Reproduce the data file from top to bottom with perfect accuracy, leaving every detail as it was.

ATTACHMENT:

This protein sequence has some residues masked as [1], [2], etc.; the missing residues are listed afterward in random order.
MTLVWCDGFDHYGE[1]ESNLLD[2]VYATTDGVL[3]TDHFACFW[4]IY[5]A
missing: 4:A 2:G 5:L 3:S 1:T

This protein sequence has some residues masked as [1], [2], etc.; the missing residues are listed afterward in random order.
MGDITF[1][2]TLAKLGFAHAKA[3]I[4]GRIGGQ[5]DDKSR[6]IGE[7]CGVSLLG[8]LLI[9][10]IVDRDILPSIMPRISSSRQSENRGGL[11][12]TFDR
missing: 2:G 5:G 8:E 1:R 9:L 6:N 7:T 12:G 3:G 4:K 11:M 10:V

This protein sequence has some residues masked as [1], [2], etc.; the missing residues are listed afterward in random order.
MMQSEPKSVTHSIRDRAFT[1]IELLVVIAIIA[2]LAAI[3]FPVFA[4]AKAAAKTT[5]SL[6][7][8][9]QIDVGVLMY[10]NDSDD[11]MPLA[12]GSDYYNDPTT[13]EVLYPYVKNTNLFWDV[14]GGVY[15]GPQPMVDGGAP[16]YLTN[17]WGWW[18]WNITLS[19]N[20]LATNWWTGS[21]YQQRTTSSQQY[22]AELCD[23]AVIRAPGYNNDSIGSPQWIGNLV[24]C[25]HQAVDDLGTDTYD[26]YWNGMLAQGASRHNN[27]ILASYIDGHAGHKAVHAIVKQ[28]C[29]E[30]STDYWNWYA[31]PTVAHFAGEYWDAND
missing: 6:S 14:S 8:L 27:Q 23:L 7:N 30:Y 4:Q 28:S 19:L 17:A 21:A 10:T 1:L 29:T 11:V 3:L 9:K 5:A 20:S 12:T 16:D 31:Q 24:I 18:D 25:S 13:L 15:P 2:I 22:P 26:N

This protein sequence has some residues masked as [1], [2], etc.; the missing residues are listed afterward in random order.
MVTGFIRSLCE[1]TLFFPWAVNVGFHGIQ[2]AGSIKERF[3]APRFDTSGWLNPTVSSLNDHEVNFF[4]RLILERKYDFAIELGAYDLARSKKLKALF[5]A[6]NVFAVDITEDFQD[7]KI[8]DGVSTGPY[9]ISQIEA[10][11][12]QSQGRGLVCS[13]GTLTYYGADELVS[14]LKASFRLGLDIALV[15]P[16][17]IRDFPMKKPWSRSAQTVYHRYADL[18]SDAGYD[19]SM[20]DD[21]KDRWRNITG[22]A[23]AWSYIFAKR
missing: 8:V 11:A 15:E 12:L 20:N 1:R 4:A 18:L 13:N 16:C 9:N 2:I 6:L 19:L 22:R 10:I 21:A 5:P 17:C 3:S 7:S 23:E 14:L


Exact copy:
This protein sequence has some residues masked as [1], [2], etc.; the missing residues are listed afterward in random order.
MTLVWCDGFDHYGE[1]ESNLLD[2]VYATTDGVL[3]TDHFACFW[4]IY[5]A
missing: 4:A 2:G 5:L 3:S 1:T

This protein sequence has some residues masked as [1], [2], etc.; the missing residues are listed afterward in random order.
MGDITF[1][2]TLAKLGFAHAKA[3]I[4]GRIGGQ[5]DDKSR[6]IGE[7]CGVSLLG[8]LLI[9][10]IVDRDILPSIMPRISSSRQSENRGGL[11][12]TFDR
missing: 2:G 5:G 8:E 1:R 9:L 6:N 7:T 12:G 3:G 4:K 11:M 10:V

This protein sequence has some residues masked as [1], [2], etc.; the missing residues are listed afterward in random order.
MMQSEPKSVTHSIRDRAFT[1]IELLVVIAIIA[2]LAAI[3]FPVFA[4]AKAAAKTT[5]SL[6][7][8][9]QIDVGVLMY[10]NDSDD[11]MPLA[12]GSDYYNDPTT[13]EVLYPYVKNTNLFWDV[14]GGVY[15]GPQPMVDGGAP[16]YLTN[17]WGWW[18]WNITLS[19]N[20]LATNWWTGS[21]YQQRTTSSQQY[22]AELCD[23]AVIRAPGYNNDSIGSPQWIGNLV[24]C[25]HQAVDDLGTDTYD[26]YWNGMLAQGASRHNN[27]ILASYIDGHAGHKAVHAIVKQ[28]C[29]E[30]STDYWNWYA[31]PTVAHFAGEYWDAND
missing: 6:S 14:S 8:L 27:Q 23:L 7:N 30:Y 4:Q 28:S 19:L 17:A 21:A 10:T 1:L 29:T 11:V 3:L 9:K 5:A 20:S 12:T 16:D 31:Q 24:I 18:D 25:S 13:L 15:P 2:I 22:P 26:N

This protein sequence has some residues masked as [1], [2], etc.; the missing residues are listed afterward in random order.
MVTGFIRSLCE[1]TLFFPWAVNVGFHGIQ[2]AGSIKERF[3]APRFDTSGWLNPTVSSLNDHEVNFF[4]RLILERKYDFAIELGAYDLARSKKLKALF[5]A[6]NVFAVDITEDFQD[7]KI[8]DGVSTGPY[9]ISQIEA[10][11][12]QSQGRGLVCS[13]GTLTYYGADELVS[14]LKASFRLGLDIALV[15]P[16][17]IRDFPMKKPWSRSAQTVYHRYADL[18]SDAGYD[19]SM[20]DD[21]KDRWRNITG[22]A[23]AWSYIFAKR
missing: 8:V 11:A 15:E 12:L 20:N 1:R 4:A 18:L 13:N 16:C 9:N 2:I 6:L 19:L 22:R 10:I 21:A 5:P 17:C 3:S 7:S 23:E 14:L